Broken Arrow School Shooting Threat Was a Hoax - - Tulsa, Oklahoma - News, Weather & Sports

Broken Arrow School Shooting Threat Was a Hoax

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Police and school administrators say a school shooting threat against three Broken Arrow schools was a social media hoax.

Last night, rumors surfaced on Facebook and Twitter of a possible school shooting. Police worked through the night to track down the students involved in the conversations. Corporal Leon Calhoun told Channel 8 the first tweet was from a female teenage student. He said that the girl tweeted there was going to be a shooting when that was not stated to her.

Calhoun said it is possible she could soon face charges.

"Even if this person did not make a direct threat, the fact that she insinuated that there was a threat actually is a prosecutable offense also," Calhoun said.

School administrators said Friday morning that classes were in session and all students were safe. Police and the district say those behind the posts admitted they made them up.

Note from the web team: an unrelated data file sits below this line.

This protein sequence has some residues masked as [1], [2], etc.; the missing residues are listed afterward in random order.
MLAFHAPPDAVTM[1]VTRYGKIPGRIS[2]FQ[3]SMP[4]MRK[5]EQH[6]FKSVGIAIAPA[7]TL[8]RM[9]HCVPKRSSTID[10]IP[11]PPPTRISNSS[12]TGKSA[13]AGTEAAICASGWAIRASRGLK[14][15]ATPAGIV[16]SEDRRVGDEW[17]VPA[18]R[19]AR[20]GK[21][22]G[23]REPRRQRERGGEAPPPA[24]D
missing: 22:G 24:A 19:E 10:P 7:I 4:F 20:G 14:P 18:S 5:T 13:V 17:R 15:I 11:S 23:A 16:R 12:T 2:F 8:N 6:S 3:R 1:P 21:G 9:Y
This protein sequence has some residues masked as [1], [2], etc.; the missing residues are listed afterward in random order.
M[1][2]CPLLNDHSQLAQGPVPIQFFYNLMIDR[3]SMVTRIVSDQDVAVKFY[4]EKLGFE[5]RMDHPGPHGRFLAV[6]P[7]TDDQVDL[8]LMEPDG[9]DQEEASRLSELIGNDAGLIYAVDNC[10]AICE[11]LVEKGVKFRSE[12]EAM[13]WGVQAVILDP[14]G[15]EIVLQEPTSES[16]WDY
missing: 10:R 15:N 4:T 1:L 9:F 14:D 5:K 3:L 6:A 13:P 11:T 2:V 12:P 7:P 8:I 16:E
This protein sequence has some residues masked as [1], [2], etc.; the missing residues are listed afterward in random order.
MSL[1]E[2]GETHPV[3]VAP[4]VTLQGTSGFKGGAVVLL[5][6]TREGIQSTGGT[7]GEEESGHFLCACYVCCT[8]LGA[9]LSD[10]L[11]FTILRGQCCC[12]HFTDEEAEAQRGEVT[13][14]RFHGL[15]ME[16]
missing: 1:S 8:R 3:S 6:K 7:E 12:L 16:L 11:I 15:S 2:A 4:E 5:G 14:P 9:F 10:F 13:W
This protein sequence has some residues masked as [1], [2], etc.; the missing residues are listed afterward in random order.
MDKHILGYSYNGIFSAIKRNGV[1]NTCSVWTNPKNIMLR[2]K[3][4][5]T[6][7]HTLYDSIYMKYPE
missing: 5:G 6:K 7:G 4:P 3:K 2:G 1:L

"It's difficult to educate students when they don't feel safe, and they're very aware of all the conversations that are going on. And it's tough for parents too," said Broken Arrow Schools Public Information Officer Tara Thompson.

The schools mentioned online were North and South Intermediate schools and Sequoyah Middle School. The district did not send a morning alert to parents because the threat was not considered credible.

Many parents chose to remove their children from classes Friday anyway.

"I understand they've got a good handle on it, you know, but it's just crazy what happens these days," said parent Todd Kaser. He picked up his freshman daughter from South Intermediate Friday afternoon. His daughter told Channel 8 rumors were running rampant around school about the social media postings.

Parents will receive a phone call Friday evening to explain the situation and the district's response.

Thompson said Broken Arrow Public Schools run background checks on school visitors. There is also a new radio system for schools to contact law enforcement. Thompson also said the schools have more security cameras.
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